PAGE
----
Nancy Arnold is an artist who radiates music throughout a wide region of Southwest Virginia and Northeast Tennessee. She has dedicated more than 50 years to the arts. Her mother would often say, "Nancy sang before she could talk." She was born with a musical talent and love of the arts, which has brought joy and the love of music to thousands.
"I was hooked on singing when at age 6, I sang my first solo, "Rudolph, the Red Nose Reindeer.' Mother brought me a red sweater with a reindeer on the front. I loved every moment of practicing the song, and I had great fun singing for the audience. Those joyful emotions, at age 6, for singing, rehearsing, learning music scores, studying vocal skills, have only increased throughout my life. I want to reach out to the audience and say "thank you,' as I am most thankful that they have come to listen. It is not to say that singing is easy. No, the voice is personal. The instrument is in the body and sickness, anxiety, being tired and many other things can affect the voice. It is a challenge to keep our instrument healthy. Our voice is like a fingerprint. Growth and improvement are possible, but each voice is unique. I have been blessed with excellent voice teachers who have encouraged my desire to practice and learn," Arnold says.
Arnold grew up in Knoxville, Tennessee, where she was involved with church music, school and All-State choirs, sang for community events, performed at UT's Carousel Theatre and was a voice performance major at University of Tennessee.
"For four years and two tours of Europe, the UT Singers were my family," she says. "In the midst of all this fun singing, my practical father told me that he was not paying another dime for my education if I did not get a degree in something that I could get a job in. So I began music education classes, but I was never going to teach. My last semester, I did student teaching in Oak Ridge, Tennessee, schools and loved it.
"I did desire to perform and sing professionally, but I also wanted to pass along and foster this love of music to young people. It was rewarding to work with students, who could not match a pitch or feel the beat of music; and I worked hard to find creative methods to accomplish these goals. Listening skills are most important in music development. Children and youth can sing well, learn and perform music that challenges their music skills and abilities, and I continued to attend music workshops and seek more education," she says.
She taught in the Kingsport school system, Colorado public schools, Sullins Academy and Bristol Tennessee public schools.
"When I was 10 years old, my parents took me to New York, and I saw my first Broadway play, "The Music Man.' I was overwhelmed at the opening scene, the energy, excitement, movement, music and the actors. I wanted to be a musical performer, and I have had many opportunities to perform with our own Theatre Bristol, develop lasting friendships and at the same time teach and raise a family," Arnold says.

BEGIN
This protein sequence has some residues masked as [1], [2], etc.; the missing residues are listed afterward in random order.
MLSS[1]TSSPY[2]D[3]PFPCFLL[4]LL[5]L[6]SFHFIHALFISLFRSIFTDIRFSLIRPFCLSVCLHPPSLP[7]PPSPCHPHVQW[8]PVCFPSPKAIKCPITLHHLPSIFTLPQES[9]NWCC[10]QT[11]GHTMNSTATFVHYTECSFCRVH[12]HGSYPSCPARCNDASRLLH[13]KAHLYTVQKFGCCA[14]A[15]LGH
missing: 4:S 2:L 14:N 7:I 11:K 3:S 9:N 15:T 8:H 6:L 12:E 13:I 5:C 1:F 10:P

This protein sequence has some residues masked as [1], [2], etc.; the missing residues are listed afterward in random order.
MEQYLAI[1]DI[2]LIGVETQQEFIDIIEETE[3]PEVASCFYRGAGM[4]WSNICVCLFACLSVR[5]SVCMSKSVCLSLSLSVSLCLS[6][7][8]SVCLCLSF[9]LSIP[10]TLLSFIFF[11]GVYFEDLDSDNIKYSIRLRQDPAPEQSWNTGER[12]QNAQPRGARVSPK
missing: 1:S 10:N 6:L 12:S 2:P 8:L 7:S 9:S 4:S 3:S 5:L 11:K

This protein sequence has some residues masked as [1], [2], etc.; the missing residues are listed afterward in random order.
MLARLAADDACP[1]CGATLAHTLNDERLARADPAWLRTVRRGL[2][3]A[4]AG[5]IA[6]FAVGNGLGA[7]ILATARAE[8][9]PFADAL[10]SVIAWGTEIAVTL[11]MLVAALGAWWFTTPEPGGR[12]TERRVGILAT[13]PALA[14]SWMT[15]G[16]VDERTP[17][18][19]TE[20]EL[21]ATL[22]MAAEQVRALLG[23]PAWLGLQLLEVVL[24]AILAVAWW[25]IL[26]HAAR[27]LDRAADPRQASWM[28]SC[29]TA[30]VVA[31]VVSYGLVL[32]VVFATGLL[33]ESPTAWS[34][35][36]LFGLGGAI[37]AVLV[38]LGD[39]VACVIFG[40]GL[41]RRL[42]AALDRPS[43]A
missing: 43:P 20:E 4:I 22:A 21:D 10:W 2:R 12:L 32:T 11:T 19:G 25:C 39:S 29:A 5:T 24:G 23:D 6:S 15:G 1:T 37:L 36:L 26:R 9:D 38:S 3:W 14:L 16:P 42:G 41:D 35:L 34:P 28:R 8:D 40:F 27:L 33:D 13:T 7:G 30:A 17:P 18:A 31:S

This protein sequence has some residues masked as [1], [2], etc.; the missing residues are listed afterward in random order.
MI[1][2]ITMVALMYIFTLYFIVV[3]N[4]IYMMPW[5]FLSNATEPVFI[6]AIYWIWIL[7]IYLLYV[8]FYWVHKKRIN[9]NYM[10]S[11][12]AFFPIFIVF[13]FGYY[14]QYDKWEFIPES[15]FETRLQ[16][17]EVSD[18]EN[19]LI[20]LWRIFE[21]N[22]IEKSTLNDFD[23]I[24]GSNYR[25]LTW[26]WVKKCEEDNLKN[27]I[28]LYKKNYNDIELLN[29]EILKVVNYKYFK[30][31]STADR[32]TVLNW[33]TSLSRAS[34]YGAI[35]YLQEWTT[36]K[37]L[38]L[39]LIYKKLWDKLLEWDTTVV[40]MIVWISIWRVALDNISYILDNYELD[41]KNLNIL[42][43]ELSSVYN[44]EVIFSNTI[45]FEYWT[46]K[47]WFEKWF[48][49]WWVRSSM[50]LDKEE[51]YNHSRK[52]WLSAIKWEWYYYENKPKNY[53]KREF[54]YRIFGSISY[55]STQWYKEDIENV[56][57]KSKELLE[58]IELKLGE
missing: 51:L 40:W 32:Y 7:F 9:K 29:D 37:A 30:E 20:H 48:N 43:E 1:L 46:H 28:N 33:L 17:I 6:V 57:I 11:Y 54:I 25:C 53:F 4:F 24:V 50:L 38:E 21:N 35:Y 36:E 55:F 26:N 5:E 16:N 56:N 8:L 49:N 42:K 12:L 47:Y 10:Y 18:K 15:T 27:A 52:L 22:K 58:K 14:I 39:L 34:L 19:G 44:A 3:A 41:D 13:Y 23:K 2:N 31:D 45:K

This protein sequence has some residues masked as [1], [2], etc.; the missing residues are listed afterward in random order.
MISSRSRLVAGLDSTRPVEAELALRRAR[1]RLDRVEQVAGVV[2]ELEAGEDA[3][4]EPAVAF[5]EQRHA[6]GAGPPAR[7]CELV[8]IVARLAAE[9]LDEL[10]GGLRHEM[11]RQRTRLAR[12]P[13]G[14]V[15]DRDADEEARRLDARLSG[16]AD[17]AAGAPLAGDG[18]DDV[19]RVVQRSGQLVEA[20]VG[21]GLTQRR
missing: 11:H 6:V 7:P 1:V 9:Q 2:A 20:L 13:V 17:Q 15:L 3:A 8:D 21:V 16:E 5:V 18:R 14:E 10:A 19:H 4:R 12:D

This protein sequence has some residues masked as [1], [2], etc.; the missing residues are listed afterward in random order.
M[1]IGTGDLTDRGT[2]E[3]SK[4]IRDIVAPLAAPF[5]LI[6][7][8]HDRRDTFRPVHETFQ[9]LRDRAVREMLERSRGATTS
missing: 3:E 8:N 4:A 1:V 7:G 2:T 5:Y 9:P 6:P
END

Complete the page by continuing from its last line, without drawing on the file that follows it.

That love of musical theater is perhaps no more evident than in the creation of "Grace Moore: The Tennessee Nightingale," a musical biography, which premiered at Barter Theatre's Stage II in 2003. Conceived and performed by Arnold, Barter took "Nightingale" on tour to the Chattanooga Performing Arts Center, and to the high school auditorium in Jellico, Tennessee, where Moore spent her teenage years.
Arnold was inspired by Moore's life when she earned the Grace Moore Scholarship at the University of Tennessee and spent countless hours researching biographical information about the performer. It was her determination and passion for the performer that convinced Rick Rose, producing artistic director of Barter, to co-author the book for the full production of "Grace Moore."
During the "70s and "80s, Arnold was cast in the lead female role in many local theater productions. Some of those plays include "The Music Man," "An Evening at the Opera," "Brigadoon," "Oklahoma" and "The King and I."
"Working with Barter Theatre as a member of the Trustees for many years, I know how blessed we are to have this professional, resident company of artists who are dedicated to serving and enriching our lives by creating live theater in repertory in our backyard. Everyone who attends is amazed at the quality of Barter's productions.
"It was indeed a highlight for me to have a taste of performing with a professional theater when I collaborated with Rick Rose to present, "Grace Moore: The Tennessee Nightingale.' Before the actual production, I had spent years of research and many hours at the University Of Tennessee Specialty Library, where I was able to see Grace Moore's written comments on her music and learn from reviews of this unique woman in history. There are many stories left to tell and through the arts stories and visions are told," she says.
In 2011, Arnold was presented with House Resolution No. 88 signed by Beth Harwell, speaker of the House of Representatives, to commend her outstanding efforts to improve the quality of life for all Tennesseans.
"I am proud of the Bristol community, my home. State Street United Methodist Church is a major force and interest in my life, and I have participated in the music programs at all levels for more than 40 years. In the early "90s I joined the YWCA Board of Directors, and I believe in the mission and the many outstanding and vital programs that sustain our region.
"The arts promote a "oneness,' which is open to everyone. My goal is to continue to work to support our many fine arts organizations," she says.